Cannaregio Green chandelier Murano glass

$266,96$1.087,60

The classic Murano chandelier embellished by the green decorations that enhance the contours, making it everlasting.

Made of crystal green glass with working to rigadin twisted and baloton.

Chromed metal parts.

Description

Chandelier hand-crafted by Murano masters, who rediscover the history of Venetian traditions of the art of glass with the precision and attention to detail that distinguishes us.

Each stage of the work is handmade and the chandelier ordered will be executed specifically for your home.

 

With Certificate of Warranty and Authenticity Belvetro Murano.

Each chandelier is shipped with included spare parts and assembly instructions for quick and easy assembly.

Delivery takes 20-30 days with 100% guaranteed express courier service.

Would you like more information? Do not hesitate to contact us, we will be happy to help you in choosing your Murano chandelier, a value that lasts over time.

 

 

Cannaregio is the second district by extension in Venice after Castello and is the one with the largest population.

Geographically, Cannaregio is located in the northern portion of the Grand Canal, bordering to the north with the Santa Croce district and to the south-east with the aforementioned Castle. The main waterway is the Cannaregio Canal, which, together with the Grand Canal, is the only canal of the historic city on which the vaporetti are operating. There are two border bridges that connect Cannaregio to Santa Croce: the Ponte degli Scalzi and the Ponte della Costituzione; the Cannaregio Canal is also crossed by two bridges: the Ponte delle Guglie and the Ponte dei Tre Archi. The etymological root of Cannaregio is debated: there are those who would trace its name to the reeds present when the area was not yet inhabited.

A second hypothesis, less probable, would derive the name from Canal Reggio, with explicit reference to the Cannaregio Canal: however, hypotheses have been advanced about alleged material errors reported on some Habsburg maps. A third hypothesis would derive Cannaregio from the Latin canaliculus (small canal), which would recall a smaller branch of the Marzenego river that flows into the lagoon, with the currents that crossed the Cannaregio Canal. During the nineteenth century, when Venice was under the Habsburg rule, the Santa Lucia railway station was built, the first link between Venice and the mainland.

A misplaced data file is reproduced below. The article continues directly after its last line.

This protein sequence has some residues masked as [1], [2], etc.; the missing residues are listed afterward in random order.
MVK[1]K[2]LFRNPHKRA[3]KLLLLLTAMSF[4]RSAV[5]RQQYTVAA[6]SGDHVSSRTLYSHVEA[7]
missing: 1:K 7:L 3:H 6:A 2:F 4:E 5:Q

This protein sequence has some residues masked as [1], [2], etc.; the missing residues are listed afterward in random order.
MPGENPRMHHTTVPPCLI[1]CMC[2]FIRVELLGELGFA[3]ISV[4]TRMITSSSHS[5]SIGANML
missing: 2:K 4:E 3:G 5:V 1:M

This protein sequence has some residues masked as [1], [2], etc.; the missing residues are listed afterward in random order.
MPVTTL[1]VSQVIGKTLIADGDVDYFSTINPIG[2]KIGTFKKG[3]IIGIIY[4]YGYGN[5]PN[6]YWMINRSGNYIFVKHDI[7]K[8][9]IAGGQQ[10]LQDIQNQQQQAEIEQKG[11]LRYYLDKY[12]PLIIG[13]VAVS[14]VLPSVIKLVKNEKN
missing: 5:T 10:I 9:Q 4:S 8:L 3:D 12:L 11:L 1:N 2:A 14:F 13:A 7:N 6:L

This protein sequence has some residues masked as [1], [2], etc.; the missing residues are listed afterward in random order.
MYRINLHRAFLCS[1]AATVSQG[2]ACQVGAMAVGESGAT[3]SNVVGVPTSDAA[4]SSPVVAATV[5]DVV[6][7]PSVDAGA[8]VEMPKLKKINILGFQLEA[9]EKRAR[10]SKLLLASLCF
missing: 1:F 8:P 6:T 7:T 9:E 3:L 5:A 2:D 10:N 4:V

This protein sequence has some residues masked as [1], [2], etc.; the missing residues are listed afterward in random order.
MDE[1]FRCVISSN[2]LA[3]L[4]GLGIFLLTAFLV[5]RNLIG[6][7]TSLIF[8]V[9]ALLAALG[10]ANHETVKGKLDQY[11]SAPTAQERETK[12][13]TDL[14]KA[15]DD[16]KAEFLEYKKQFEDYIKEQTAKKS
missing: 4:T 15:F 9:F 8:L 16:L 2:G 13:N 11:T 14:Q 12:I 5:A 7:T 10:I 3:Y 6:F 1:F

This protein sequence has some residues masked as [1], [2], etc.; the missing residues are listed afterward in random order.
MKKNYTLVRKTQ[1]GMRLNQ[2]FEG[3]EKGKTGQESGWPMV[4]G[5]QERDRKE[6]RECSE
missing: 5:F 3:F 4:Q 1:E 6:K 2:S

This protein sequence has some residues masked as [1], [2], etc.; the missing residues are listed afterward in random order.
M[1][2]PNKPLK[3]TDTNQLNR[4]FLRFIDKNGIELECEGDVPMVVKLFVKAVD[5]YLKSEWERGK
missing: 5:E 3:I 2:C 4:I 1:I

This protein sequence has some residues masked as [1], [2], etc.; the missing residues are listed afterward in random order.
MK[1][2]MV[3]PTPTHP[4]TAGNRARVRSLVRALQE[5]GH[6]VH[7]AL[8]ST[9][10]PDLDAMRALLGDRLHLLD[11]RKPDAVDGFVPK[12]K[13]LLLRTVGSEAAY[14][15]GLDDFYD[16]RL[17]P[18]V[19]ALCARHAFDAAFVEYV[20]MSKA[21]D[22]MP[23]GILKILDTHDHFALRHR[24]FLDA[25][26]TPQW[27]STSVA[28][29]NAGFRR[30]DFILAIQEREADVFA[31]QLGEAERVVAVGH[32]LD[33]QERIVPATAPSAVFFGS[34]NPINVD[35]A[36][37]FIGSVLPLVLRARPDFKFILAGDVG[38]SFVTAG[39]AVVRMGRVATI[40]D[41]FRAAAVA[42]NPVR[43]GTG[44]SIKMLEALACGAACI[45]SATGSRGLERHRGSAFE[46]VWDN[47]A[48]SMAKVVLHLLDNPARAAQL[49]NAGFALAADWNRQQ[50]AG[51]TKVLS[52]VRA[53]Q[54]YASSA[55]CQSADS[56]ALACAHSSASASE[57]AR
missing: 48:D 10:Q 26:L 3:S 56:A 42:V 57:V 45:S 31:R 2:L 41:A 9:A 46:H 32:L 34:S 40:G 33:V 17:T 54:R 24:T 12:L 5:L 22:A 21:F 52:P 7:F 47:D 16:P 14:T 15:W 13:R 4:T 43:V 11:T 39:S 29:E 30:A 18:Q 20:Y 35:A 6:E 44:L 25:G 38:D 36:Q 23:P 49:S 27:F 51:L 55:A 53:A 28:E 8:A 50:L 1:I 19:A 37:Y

An interesting place from the historical point of view that you can visit in this district is the Jewish Ghetto, the main hub of the Venetian Jewish community since the early sixteenth century. It houses synagogues and other religious buildings. If you want to explore Cannaregio, you can find the narrowest street in Venice: Calletta Varisco, measuring only 53 cm wide. If you are looking for less claustrophobic places, you can take the Strada Nova, one of the most famous pedestrian streets of the city.

From the architectural point of view, the Palazzo Ca’ D’Oro deserves a mention, an unmissable testimony (together with the Doge’s Palace) of the Gothic flower in Venice, enriched by decorations in the name of luxury and refinement. If you are fond of Christian religious buildings, you can visit the Church of Santa Maria dei Miracoli, equipped with the typical Venetian Renaissance style, with an abundance of decorations, both inside and outside the building. Near the Santa Lucia Station there is the Church of the Scalzi, born on the initiative of the Discalced Carmelites and representative example of Baroque art; the position of this church is particular, since it overlooks the Grand Canal.

Additional information

Weight N/A
Dimensions N/A
Stile

Classic

Number of lights

10, 12, 3, 5, 6, 8

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